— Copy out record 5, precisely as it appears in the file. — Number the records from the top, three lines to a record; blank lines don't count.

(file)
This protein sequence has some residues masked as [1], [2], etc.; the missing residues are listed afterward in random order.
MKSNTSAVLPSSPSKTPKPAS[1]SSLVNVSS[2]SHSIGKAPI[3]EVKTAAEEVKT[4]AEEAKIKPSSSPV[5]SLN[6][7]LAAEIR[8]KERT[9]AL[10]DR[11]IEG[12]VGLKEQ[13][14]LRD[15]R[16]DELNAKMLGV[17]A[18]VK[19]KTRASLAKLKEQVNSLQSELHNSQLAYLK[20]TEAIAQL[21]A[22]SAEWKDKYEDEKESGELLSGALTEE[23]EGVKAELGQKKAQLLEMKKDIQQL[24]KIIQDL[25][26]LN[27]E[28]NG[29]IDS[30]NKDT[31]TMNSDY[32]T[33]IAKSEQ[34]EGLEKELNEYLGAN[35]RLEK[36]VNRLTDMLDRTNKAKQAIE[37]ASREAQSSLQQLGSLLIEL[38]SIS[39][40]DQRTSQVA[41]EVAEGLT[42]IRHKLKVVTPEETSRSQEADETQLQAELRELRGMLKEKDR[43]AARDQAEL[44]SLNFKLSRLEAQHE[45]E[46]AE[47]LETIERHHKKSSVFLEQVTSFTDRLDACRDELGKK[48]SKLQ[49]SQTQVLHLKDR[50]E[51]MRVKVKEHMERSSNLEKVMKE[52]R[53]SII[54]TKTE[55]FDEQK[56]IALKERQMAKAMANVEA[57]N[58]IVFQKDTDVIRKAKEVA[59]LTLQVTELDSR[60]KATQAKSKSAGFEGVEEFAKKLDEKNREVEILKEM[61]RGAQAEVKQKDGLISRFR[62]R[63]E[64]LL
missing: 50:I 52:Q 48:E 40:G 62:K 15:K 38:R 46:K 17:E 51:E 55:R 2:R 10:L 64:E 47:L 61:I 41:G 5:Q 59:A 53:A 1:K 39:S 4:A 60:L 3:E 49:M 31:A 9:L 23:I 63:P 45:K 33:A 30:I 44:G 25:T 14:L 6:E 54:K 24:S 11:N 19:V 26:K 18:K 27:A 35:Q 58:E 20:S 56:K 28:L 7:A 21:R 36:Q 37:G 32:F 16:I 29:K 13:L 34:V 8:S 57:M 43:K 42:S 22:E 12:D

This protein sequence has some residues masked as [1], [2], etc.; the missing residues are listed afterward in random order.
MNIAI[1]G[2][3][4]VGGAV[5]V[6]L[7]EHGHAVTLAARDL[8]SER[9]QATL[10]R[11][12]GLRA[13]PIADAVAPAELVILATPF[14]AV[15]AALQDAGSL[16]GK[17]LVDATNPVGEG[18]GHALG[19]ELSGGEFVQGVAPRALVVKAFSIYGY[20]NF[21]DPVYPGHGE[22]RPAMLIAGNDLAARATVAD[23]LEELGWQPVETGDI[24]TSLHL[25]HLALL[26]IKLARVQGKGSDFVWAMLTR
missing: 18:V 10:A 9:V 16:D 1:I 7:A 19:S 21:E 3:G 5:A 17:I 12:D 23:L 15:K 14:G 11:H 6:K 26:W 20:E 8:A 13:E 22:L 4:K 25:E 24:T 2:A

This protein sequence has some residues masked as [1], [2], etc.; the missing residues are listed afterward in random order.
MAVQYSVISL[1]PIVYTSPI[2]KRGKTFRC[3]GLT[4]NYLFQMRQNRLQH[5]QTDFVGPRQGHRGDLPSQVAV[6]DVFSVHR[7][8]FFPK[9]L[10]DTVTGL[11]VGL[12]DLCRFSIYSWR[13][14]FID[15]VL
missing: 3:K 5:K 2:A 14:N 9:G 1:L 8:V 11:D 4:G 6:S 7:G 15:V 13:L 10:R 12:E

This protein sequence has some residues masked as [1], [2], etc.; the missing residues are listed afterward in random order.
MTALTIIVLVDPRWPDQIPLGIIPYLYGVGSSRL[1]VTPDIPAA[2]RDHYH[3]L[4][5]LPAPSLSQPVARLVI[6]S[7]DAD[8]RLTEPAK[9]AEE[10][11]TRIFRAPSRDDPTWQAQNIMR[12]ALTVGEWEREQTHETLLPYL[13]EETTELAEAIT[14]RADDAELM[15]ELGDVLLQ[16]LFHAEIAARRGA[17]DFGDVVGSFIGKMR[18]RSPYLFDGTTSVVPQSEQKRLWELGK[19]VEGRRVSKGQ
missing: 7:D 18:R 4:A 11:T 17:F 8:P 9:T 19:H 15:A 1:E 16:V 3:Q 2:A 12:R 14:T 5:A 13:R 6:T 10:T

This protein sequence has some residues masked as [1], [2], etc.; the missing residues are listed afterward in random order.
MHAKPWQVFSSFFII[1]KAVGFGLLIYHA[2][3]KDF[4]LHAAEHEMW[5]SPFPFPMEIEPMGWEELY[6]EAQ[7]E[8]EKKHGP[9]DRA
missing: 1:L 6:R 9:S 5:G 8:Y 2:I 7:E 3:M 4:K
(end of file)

This protein sequence has some residues masked as [1], [2], etc.; the missing residues are listed afterward in random order.
MHAKPWQVFSSFFII[1]KAVGFGLLIYHA[2][3]KDF[4]LHAAEHEMW[5]SPFPFPMEIEPMGWEELY[6]EAQ[7]E[8]EKKHGP[9]DRA
missing: 1:L 6:R 9:S 5:G 8:Y 2:I 7:E 3:M 4:K